How to Become Great
(Posted September 16, 2021)
Without a doubt, one of my favorite things to read is a good short story. Unfortunately, these days they have dropped off the radar screen for modern readers, although you’d think that the Kindle would be a perfect medium for them.
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The readings coming up for this Sunday brought to mind one particular short story: The Last Leaf by O. Henry. Much of his work was set in the gritty working-class areas of New York City around the turn of the 20th century, and this story is, too.
It revolves around a little colony of artists living in Greenwich Village, including two young women artists who have as their neighbor a crusty old painter in his 60’s, Mr. Behrman. His artistic life has been one long failure, the pain of which he drowns in gin regularly, and which makes him curmudgeonly. This world-weary man considers kindness and softness of any kind to a sign of weakness. But still, he quietly watches over his two young women neighbors, Johnsy and Sue.
Becoming Great: When the Last Leaf Falls
And then, a terrible epidemic breaks out, a kind of pneumonia that is taking lives right and left. (Sound familiar?) Johnsy falls desperately ill and the doctor only gives her a one in ten chance to live. Her bed is opposite a window that looks out on a brick wall where a trail of ivy climbs and blows in the autumn wind. Johnsy is seized in her feverish state by the notion that when the last leaf falls from that vine, she will die, too. Mr. Behrman grumbles to her about the absurdity of her thoughts. But each morning she counts the leaves; each morning she gets sicker and more obsessed by doom. The doctor says only hope will make Johnsy better.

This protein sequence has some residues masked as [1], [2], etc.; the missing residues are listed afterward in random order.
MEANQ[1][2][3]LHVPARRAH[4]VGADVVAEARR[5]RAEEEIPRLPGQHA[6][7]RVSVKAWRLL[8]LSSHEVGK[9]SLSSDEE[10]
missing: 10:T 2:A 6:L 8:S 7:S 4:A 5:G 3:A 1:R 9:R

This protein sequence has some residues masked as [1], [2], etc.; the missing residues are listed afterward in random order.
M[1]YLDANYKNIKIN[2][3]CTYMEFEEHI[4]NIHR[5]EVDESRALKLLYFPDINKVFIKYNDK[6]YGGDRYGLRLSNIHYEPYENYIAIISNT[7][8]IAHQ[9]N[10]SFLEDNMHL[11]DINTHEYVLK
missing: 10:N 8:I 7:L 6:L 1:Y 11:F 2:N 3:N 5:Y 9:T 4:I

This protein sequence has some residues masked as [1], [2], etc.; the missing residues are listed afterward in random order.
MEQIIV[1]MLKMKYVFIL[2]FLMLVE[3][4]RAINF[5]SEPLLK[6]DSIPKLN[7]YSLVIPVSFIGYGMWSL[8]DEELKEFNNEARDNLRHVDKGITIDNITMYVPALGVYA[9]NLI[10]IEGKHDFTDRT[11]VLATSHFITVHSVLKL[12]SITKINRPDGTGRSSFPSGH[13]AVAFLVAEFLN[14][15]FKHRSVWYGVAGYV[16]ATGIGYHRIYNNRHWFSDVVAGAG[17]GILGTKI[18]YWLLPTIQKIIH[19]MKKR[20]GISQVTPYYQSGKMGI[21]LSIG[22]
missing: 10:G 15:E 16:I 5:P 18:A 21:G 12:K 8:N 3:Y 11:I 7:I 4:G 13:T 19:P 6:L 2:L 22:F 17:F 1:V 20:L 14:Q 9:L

Being Great: Mr. Behrman’s Masterpiece
Then one morning there is only one leaf left. But amazingly, it is there the next day, despite the wind and rain. it’s there the next day and the day after that. Johnsy starts to turn the corner, and the doctor says she will live. Sue finally tells her that Mr. Behrman had died that day before from the pneumonia he contracted when he spent hours outside her window painting a leaf onto the brick wall after the last leaf fell. After a life of artistic failures, it was Mr. Behrman’s Masterpiece.
Act into New Ways of Thinking – and Greatness
That’s the thing about us humans. We know we need to change, and we often talk a good game. But only one thing causes a transformation. As psychologist Erich Fromm once said: “People never think their way into new ways of acting, they always act their way into new ways of thinking.” We learn that the key to our greatness becomes visible to us once we realize we act in service to one another, we can make the journey from inertia and skepticism to really changing the world for others.
So come this Jazz Sunday as we listen to the apostles bicker about who is greatest, and find out how Jesus settles the argument.